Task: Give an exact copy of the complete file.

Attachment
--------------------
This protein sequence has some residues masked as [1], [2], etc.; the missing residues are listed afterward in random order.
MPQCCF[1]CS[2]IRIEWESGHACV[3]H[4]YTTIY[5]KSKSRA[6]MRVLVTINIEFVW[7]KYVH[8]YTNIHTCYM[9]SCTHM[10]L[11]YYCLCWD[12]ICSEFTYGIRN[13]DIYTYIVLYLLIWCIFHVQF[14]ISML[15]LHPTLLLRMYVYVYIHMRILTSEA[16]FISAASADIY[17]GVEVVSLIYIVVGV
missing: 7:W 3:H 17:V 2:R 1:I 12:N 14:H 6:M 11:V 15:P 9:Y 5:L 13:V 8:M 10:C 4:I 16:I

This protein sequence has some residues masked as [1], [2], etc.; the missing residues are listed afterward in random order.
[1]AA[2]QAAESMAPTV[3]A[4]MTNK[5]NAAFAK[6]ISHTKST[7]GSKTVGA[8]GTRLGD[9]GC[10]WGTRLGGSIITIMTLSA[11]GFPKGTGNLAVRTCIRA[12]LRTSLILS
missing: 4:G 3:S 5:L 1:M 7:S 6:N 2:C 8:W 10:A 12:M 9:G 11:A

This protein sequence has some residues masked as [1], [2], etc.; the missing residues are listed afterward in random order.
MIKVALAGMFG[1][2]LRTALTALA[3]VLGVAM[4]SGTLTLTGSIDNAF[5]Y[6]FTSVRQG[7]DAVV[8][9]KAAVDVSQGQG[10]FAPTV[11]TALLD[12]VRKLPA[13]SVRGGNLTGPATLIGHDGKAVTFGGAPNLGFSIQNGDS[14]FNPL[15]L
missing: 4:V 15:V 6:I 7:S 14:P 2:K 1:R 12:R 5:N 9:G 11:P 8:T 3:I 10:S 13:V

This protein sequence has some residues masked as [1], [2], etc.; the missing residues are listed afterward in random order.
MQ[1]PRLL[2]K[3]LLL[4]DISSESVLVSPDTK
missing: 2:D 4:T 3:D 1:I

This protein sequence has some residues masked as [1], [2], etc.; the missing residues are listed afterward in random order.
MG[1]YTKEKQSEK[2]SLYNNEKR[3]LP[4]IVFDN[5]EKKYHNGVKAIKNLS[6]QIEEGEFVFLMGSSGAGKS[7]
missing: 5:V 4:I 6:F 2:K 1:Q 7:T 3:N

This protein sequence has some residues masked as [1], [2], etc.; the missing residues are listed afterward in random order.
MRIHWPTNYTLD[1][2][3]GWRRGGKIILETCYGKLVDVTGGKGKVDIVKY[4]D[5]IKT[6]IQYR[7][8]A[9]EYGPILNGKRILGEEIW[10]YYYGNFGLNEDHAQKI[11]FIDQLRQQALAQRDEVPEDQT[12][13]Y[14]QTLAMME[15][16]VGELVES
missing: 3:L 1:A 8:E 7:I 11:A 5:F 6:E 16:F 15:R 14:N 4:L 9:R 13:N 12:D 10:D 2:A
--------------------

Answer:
This protein sequence has some residues masked as [1], [2], etc.; the missing residues are listed afterward in random order.
MPQCCF[1]CS[2]IRIEWESGHACV[3]H[4]YTTIY[5]KSKSRA[6]MRVLVTINIEFVW[7]KYVH[8]YTNIHTCYM[9]SCTHM[10]L[11]YYCLCWD[12]ICSEFTYGIRN[13]DIYTYIVLYLLIWCIFHVQF[14]ISML[15]LHPTLLLRMYVYVYIHMRILTSEA[16]FISAASADIY[17]GVEVVSLIYIVVGV
missing: 7:W 3:H 17:V 2:R 1:I 12:N 14:H 6:M 11:V 15:P 9:Y 5:L 13:V 8:M 10:C 4:I 16:I

This protein sequence has some residues masked as [1], [2], etc.; the missing residues are listed afterward in random order.
[1]AA[2]QAAESMAPTV[3]A[4]MTNK[5]NAAFAK[6]ISHTKST[7]GSKTVGA[8]GTRLGD[9]GC[10]WGTRLGGSIITIMTLSA[11]GFPKGTGNLAVRTCIRA[12]LRTSLILS
missing: 4:G 3:S 5:L 1:M 7:S 6:N 2:C 8:W 10:A 12:M 9:G 11:A

This protein sequence has some residues masked as [1], [2], etc.; the missing residues are listed afterward in random order.
MIKVALAGMFG[1][2]LRTALTALA[3]VLGVAM[4]SGTLTLTGSIDNAF[5]Y[6]FTSVRQG[7]DAVV[8][9]KAAVDVSQGQG[10]FAPTV[11]TALLD[12]VRKLPA[13]SVRGGNLTGPATLIGHDGKAVTFGGAPNLGFSIQNGDS[14]FNPL[15]L
missing: 4:V 15:V 6:I 7:S 14:P 2:K 1:R 12:R 5:N 9:G 11:P 8:T 3:I 10:S 13:V

This protein sequence has some residues masked as [1], [2], etc.; the missing residues are listed afterward in random order.
MQ[1]PRLL[2]K[3]LLL[4]DISSESVLVSPDTK
missing: 2:D 4:T 3:D 1:I

This protein sequence has some residues masked as [1], [2], etc.; the missing residues are listed afterward in random order.
MG[1]YTKEKQSEK[2]SLYNNEKR[3]LP[4]IVFDN[5]EKKYHNGVKAIKNLS[6]QIEEGEFVFLMGSSGAGKS[7]
missing: 5:V 4:I 6:F 2:K 1:Q 7:T 3:N

This protein sequence has some residues masked as [1], [2], etc.; the missing residues are listed afterward in random order.
MRIHWPTNYTLD[1][2][3]GWRRGGKIILETCYGKLVDVTGGKGKVDIVKY[4]D[5]IKT[6]IQYR[7][8]A[9]EYGPILNGKRILGEEIW[10]YYYGNFGLNEDHAQKI[11]FIDQLRQQALAQRDEVPEDQT[12][13]Y[14]QTLAMME[15][16]VGELVES
missing: 3:L 1:A 8:E 7:I 11:A 5:F 6:E 16:F 15:R 14:N 4:L 9:R 13:N 12:D 10:D 2:A